With virtually no plot and only one central question: “Should Bobby get married?” COMPANY is the Dear Abby of musicals. In fact George Furth and Stephen Sondheim pioneered the fragmented, nonlinear, non-story driven musical so popular with today’s composers.
The Moonbox production of COMPANY (playing through March 1st) has some knockout numbers but unfortunately the Roberts Theatre’s sound system bedeviled the show straight through on the night I attended. COMPANY always opens with funny messages left on Bobby’s phone machine but we could hardly make them out they were so garbled.
Then the pesky amplifiers (IF only they hadn’t used mics) crackled and worst, distorted the quality of the voices so that everyone seemed nasal from where I sat on the right. (It wreaked havoc with the balance between orchestra and singers, too, and alas, the orchestra drowned out some dialogue and more importantly, some of the lyrics, even with the strong singers.) Maybe it wasn’t a problem in other sections of the audience.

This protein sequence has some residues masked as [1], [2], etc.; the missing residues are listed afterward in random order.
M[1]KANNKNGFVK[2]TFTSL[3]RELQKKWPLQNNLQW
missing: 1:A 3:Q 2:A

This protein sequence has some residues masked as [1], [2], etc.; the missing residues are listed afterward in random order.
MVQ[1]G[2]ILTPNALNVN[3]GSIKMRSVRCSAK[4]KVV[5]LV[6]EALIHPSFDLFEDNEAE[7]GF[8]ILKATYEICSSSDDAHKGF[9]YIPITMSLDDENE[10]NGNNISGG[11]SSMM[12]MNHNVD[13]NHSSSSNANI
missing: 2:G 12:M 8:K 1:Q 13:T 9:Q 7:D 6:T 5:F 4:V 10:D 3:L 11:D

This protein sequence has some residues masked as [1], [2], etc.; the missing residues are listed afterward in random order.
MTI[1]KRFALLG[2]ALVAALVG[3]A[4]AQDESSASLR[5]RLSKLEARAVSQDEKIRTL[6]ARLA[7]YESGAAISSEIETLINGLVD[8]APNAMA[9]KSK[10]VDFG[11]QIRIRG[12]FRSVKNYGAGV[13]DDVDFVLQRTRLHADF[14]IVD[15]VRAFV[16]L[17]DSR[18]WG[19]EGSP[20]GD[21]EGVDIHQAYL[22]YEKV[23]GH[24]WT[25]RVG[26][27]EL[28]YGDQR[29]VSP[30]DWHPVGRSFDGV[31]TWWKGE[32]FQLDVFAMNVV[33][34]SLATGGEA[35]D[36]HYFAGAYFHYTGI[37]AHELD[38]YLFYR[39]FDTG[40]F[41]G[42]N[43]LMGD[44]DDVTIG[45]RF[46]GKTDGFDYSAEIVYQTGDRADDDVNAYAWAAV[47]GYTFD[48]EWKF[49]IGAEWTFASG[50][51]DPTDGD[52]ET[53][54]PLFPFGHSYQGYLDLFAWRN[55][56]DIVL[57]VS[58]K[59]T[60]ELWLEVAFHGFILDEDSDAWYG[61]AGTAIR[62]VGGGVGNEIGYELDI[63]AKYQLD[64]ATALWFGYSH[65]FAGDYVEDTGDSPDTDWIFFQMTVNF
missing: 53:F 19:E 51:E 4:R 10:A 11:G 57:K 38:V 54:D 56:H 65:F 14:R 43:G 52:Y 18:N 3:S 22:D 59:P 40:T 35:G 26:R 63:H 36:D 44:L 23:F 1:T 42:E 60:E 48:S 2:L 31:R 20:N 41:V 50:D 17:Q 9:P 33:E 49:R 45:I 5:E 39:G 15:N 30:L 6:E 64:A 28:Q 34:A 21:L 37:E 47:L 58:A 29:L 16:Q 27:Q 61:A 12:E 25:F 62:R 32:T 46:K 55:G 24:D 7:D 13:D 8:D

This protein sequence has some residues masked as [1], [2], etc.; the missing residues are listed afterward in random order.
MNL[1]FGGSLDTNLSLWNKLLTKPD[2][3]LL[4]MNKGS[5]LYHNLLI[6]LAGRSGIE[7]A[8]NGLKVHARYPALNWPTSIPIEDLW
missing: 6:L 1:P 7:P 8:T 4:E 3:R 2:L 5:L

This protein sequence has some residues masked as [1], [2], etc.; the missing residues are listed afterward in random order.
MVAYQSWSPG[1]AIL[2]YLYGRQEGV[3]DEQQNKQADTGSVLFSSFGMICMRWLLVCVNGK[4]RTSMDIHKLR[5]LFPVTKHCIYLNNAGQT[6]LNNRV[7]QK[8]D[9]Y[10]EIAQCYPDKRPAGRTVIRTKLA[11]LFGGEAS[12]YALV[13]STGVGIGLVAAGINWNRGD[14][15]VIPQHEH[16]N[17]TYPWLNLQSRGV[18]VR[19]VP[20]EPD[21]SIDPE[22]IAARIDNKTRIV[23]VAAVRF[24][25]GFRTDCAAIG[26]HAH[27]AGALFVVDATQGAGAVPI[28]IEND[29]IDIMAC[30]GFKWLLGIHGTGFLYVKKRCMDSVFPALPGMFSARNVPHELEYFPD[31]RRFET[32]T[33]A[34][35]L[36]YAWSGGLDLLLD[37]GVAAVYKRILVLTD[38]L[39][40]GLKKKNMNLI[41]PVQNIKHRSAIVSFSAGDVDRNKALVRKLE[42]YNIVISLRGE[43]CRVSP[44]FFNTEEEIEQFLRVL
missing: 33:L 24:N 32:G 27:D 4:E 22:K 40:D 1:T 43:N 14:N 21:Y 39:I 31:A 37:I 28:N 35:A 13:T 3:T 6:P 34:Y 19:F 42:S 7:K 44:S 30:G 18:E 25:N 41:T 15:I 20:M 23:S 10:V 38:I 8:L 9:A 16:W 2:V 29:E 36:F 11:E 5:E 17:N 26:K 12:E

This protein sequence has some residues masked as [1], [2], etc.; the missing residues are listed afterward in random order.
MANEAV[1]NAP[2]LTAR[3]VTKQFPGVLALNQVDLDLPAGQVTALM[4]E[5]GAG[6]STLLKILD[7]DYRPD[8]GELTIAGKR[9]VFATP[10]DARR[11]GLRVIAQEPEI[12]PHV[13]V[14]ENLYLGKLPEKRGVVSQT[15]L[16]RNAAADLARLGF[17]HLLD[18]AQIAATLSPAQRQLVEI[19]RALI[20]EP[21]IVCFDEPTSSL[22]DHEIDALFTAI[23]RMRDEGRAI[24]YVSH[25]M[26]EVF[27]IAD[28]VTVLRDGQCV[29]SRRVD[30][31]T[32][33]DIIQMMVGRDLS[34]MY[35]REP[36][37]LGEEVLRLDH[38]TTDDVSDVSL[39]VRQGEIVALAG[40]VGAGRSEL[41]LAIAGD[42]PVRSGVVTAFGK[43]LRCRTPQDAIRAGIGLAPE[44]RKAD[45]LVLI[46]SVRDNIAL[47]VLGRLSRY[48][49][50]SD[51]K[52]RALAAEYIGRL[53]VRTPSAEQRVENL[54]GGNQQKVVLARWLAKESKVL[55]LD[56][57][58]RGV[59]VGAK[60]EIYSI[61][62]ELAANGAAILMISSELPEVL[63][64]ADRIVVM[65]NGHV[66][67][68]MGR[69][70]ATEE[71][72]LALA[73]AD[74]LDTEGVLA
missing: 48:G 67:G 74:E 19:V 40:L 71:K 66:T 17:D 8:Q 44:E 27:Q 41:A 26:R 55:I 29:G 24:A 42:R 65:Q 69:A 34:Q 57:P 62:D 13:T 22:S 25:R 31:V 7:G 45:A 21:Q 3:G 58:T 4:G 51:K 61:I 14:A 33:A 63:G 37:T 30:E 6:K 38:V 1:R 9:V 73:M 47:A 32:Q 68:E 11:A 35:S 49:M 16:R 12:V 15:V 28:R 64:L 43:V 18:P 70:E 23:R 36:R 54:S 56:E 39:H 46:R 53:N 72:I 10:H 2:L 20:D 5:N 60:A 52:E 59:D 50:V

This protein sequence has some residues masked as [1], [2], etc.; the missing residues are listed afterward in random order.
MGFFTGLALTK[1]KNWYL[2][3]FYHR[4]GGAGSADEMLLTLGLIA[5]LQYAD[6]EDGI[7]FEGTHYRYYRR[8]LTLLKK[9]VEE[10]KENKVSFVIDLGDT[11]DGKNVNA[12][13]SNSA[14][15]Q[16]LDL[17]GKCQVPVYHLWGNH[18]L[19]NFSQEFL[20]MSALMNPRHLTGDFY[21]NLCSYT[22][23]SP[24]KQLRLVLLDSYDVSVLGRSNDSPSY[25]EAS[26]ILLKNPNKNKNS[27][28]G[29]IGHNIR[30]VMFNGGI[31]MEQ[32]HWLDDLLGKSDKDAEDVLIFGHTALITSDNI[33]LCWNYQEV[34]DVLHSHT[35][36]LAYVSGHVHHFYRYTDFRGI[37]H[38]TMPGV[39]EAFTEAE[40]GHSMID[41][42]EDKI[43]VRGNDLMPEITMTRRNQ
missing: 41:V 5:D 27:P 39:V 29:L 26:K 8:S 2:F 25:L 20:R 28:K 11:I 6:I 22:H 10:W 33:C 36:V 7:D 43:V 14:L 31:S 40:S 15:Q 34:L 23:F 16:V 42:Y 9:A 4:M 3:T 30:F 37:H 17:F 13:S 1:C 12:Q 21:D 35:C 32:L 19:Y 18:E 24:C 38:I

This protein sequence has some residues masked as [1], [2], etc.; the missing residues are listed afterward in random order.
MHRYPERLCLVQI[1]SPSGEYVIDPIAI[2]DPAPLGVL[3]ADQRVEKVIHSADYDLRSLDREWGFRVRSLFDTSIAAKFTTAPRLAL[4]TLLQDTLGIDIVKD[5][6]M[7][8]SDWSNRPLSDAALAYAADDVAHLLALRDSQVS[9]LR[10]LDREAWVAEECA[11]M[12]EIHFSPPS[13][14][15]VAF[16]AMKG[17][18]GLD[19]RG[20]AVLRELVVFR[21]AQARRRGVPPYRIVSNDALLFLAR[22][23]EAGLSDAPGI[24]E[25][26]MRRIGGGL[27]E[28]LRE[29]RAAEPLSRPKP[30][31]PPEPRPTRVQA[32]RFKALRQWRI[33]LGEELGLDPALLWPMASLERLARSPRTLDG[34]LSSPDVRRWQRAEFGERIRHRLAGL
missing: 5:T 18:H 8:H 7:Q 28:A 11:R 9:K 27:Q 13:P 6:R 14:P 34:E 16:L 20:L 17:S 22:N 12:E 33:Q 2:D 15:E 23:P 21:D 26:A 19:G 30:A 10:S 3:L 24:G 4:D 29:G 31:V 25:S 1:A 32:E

Now I have a big question for Dear Abby: Why was the orchestra on stage (a great idea) but facing the left wall and not us? From where I sat all I could see were their backs and a little of their sides. (Abby is probably going to say it’s the only way they fit on stage but it just looked so wrong.)
Here’s what was right with director Allison Olivia Choat’s production: Some crackerjack performances and delicious choreography from Rachel Bertone. The vaudeville “circus” number (What Would We Do Without You), with ambivalent Bobby (a cheeky David Carney) wonderfully out of sync with his married friends, simply brought down the house.
Shonna Cirone’s sensational freak out with Peter Mill in her Not Getting Married Today (with hilarious operatics from Teresa Winner Blume) hit the spot and Katie Clark as the airline stewardess scored with Barcelona. Lisa Dempsey whirled like a dervish in her erotic dance solo—and Dan Rodriguez’ orchestra sounded great all by itself. In short, the parts were better than the whole in this endeavor and I’m Sorry/Grateful, to quote the song: Sorry I have to say that but grateful, nevertheless, that I saw the show.